• Lack of Mechanism: Saying “God created everything” provides no detailed mechanism or process. How was life created? Over what time span? Why were certain creatures made? Without answers to these, the statement becomes a placeholder rather than an explanation.
  • Infinite Regress: If one posits that God created everything, the immediate question is, “Who or what created God?” This leads to a potential infinite regress without a satisfactory conclusion.
  • Variability Across Cultures: Different cultures have various gods and creation stories. Which one is accurate? Relying on “God created everything” necessitates navigating and reconciling a myriad of religious texts and beliefs.

Evolution is a much more simple answer:

  • Based on Evidence: The theory of evolution is grounded in a wealth of empirical evidence, from the fossil record to genetic data. It offers a coherent narrative of life’s development, based on observations and verifiable experiments.
  • Mechanistic & Predictive: Evolution provides mechanisms (e.g., natural selection, genetic drift) that explain how species change over time. It can make predictions about what we might expect to find in the fossil record or how species might adapt to environmental changes.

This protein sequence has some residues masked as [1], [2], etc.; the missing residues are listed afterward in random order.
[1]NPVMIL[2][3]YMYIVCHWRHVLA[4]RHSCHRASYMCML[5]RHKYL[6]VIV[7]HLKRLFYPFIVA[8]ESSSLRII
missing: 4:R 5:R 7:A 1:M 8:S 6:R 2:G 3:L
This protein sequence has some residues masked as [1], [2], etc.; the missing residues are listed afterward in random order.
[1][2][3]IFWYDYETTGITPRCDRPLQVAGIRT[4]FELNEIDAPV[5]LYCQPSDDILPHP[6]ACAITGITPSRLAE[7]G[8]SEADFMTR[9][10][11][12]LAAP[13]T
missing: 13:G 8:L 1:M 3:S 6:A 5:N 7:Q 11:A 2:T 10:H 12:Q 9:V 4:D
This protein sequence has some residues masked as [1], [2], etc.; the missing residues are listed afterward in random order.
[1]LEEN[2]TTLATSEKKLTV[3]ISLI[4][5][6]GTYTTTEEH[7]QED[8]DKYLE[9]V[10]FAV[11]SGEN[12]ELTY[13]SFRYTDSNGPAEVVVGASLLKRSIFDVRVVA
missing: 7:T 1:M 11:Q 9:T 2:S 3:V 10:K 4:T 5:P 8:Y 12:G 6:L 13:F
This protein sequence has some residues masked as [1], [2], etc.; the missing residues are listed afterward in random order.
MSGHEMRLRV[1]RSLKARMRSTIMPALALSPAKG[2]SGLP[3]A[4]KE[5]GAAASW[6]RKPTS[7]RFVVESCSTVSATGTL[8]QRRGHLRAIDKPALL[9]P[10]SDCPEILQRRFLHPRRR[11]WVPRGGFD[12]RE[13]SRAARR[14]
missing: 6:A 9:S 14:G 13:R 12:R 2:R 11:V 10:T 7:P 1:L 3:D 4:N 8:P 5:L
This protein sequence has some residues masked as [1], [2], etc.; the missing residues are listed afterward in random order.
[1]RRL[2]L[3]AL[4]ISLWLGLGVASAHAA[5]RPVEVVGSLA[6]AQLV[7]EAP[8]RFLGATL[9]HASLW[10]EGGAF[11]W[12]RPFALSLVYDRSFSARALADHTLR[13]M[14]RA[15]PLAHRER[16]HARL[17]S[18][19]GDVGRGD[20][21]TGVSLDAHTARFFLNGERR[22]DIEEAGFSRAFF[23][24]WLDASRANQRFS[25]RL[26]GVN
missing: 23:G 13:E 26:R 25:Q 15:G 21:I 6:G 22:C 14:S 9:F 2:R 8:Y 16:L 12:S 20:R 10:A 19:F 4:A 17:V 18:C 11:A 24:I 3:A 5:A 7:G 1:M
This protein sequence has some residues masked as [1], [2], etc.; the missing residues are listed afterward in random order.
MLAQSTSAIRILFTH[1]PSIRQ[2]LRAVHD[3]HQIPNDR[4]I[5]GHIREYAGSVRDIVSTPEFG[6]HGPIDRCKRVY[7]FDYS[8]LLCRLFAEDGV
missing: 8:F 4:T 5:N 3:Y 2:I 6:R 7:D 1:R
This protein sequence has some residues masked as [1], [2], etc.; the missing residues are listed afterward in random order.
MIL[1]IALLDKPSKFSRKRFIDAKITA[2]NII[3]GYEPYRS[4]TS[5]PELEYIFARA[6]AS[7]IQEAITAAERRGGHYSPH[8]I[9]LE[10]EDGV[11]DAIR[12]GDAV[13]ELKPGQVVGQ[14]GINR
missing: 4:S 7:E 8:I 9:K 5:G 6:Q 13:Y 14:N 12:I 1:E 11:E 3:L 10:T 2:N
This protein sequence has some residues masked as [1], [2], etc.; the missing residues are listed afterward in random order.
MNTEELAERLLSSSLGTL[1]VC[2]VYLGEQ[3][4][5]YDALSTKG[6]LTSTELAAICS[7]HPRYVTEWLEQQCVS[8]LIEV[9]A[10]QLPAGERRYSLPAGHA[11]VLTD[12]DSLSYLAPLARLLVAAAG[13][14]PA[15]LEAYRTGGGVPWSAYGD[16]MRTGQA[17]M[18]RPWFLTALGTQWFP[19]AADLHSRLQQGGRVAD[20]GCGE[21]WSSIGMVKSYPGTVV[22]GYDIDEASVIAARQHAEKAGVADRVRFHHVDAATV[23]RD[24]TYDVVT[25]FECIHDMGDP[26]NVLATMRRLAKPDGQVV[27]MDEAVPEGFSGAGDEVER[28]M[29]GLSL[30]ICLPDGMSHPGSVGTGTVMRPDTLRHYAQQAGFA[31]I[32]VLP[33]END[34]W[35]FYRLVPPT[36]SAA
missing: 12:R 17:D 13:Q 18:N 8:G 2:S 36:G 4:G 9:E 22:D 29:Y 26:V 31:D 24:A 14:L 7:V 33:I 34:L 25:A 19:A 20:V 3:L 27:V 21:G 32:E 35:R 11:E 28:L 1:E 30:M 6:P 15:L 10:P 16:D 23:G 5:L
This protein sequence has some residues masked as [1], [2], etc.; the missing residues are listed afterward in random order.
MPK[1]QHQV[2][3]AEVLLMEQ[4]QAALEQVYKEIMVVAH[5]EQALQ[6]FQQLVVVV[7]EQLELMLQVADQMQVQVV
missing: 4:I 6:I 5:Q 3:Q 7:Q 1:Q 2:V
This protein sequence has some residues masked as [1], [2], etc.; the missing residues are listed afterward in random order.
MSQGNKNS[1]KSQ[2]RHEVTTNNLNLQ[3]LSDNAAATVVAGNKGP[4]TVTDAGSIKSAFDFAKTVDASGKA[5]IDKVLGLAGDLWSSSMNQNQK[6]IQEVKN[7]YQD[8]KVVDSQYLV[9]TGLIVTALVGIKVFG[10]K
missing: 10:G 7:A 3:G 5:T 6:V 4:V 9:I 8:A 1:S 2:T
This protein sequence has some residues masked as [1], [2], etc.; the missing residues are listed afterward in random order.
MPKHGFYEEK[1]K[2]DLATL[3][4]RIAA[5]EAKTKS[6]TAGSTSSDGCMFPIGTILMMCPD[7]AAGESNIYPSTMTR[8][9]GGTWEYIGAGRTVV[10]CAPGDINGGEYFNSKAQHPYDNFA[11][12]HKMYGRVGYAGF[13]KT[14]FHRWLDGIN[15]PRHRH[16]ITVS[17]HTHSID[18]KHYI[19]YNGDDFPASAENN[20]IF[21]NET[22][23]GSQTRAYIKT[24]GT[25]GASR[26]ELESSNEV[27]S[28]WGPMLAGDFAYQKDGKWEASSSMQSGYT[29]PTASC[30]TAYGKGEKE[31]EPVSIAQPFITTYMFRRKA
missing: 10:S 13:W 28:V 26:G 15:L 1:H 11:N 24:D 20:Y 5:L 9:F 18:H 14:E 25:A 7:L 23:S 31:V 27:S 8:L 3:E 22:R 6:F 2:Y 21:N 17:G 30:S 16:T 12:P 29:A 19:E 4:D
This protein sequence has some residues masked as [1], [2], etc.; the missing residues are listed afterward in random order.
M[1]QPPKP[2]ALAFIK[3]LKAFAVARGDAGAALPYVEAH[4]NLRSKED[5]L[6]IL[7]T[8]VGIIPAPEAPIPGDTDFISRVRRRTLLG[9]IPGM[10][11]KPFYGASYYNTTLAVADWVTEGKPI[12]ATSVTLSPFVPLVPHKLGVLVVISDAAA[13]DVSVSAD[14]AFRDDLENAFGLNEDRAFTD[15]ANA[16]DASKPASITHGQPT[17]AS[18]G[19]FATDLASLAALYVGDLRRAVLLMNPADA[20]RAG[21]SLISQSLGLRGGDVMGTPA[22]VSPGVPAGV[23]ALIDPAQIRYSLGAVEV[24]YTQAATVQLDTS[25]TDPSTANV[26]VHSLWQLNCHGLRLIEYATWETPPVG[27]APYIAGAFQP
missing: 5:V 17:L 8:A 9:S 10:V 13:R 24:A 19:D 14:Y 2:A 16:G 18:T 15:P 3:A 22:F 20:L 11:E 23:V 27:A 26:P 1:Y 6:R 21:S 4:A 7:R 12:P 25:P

• Consistent with Other Scientific Theories: Evolution dovetails with findings in other scientific fields, such as paleontology, genetics, and biochemistry. It’s not just a standalone explanation but part of an interconnected web of scientific understanding.

In summary, while “God created everything” might seem like a straightforward explanation, it’s laden with unresolved complexities. Evolution, on the other hand, provides a more straightforward, evidence-based account of life’s diversity and development, making it, in many ways, a simpler and more comprehensive answer.


M. Özgür Nevres